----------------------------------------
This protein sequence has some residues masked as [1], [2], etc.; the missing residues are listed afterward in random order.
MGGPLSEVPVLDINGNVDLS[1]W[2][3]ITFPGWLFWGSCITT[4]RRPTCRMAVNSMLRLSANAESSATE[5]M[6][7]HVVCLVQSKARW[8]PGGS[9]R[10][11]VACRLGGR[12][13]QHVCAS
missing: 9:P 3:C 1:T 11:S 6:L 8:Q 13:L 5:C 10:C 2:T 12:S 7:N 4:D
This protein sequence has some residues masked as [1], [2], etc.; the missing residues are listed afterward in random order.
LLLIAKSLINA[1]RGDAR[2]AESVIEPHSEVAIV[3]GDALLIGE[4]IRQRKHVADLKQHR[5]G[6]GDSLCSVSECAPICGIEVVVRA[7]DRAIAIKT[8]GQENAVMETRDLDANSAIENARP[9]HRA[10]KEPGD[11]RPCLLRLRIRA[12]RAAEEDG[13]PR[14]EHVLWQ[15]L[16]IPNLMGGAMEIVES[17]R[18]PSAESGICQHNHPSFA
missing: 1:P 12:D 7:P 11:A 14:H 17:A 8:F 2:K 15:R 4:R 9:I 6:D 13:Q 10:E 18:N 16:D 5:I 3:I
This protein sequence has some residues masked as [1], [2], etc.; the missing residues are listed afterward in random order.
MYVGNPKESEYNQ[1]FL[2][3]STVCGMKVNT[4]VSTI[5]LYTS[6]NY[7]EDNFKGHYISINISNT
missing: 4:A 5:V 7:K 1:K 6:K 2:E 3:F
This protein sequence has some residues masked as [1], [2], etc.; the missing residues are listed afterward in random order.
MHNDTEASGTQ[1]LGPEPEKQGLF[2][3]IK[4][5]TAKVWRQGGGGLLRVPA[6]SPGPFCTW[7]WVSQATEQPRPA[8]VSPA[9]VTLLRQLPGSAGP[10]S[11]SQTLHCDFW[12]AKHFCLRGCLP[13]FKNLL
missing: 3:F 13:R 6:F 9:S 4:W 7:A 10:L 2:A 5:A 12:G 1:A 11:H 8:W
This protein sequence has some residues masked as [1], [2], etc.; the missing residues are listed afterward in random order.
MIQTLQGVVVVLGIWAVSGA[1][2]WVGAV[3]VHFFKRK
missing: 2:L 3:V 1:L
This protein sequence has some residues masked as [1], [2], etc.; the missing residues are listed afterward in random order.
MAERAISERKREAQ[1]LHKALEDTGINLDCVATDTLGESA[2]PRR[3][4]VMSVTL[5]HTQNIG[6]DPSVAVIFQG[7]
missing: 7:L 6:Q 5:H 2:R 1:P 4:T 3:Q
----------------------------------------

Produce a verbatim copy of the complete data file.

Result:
This protein sequence has some residues masked as [1], [2], etc.; the missing residues are listed afterward in random order.
MGGPLSEVPVLDINGNVDLS[1]W[2][3]ITFPGWLFWGSCITT[4]RRPTCRMAVNSMLRLSANAESSATE[5]M[6][7]HVVCLVQSKARW[8]PGGS[9]R[10][11]VACRLGGR[12][13]QHVCAS
missing: 9:P 3:C 1:T 11:S 6:L 8:Q 13:L 5:C 10:C 2:T 12:S 7:N 4:D
This protein sequence has some residues masked as [1], [2], etc.; the missing residues are listed afterward in random order.
LLLIAKSLINA[1]RGDAR[2]AESVIEPHSEVAIV[3]GDALLIGE[4]IRQRKHVADLKQHR[5]G[6]GDSLCSVSECAPICGIEVVVRA[7]DRAIAIKT[8]GQENAVMETRDLDANSAIENARP[9]HRA[10]KEPGD[11]RPCLLRLRIRA[12]RAAEEDG[13]PR[14]EHVLWQ[15]L[16]IPNLMGGAMEIVES[17]R[18]PSAESGICQHNHPSFA
missing: 1:P 12:D 7:P 11:A 14:H 17:A 8:F 2:K 15:R 4:R 9:I 6:D 13:Q 10:E 18:N 16:D 5:I 3:I
This protein sequence has some residues masked as [1], [2], etc.; the missing residues are listed afterward in random order.
MYVGNPKESEYNQ[1]FL[2][3]STVCGMKVNT[4]VSTI[5]LYTS[6]NY[7]EDNFKGHYISINISNT
missing: 4:A 5:V 7:K 1:K 6:K 2:E 3:F
This protein sequence has some residues masked as [1], [2], etc.; the missing residues are listed afterward in random order.
MHNDTEASGTQ[1]LGPEPEKQGLF[2][3]IK[4][5]TAKVWRQGGGGLLRVPA[6]SPGPFCTW[7]WVSQATEQPRPA[8]VSPA[9]VTLLRQLPGSAGP[10]S[11]SQTLHCDFW[12]AKHFCLRGCLP[13]FKNLL
missing: 3:F 13:R 6:F 9:S 4:W 7:A 10:L 2:A 5:A 12:G 1:A 11:H 8:W
This protein sequence has some residues masked as [1], [2], etc.; the missing residues are listed afterward in random order.
MIQTLQGVVVVLGIWAVSGA[1][2]WVGAV[3]VHFFKRK
missing: 2:L 3:V 1:L
This protein sequence has some residues masked as [1], [2], etc.; the missing residues are listed afterward in random order.
MAERAISERKREAQ[1]LHKALEDTGINLDCVATDTLGESA[2]PRR[3][4]VMSVTL[5]HTQNIG[6]DPSVAVIFQG[7]
missing: 7:L 6:Q 5:H 2:R 1:P 4:T 3:Q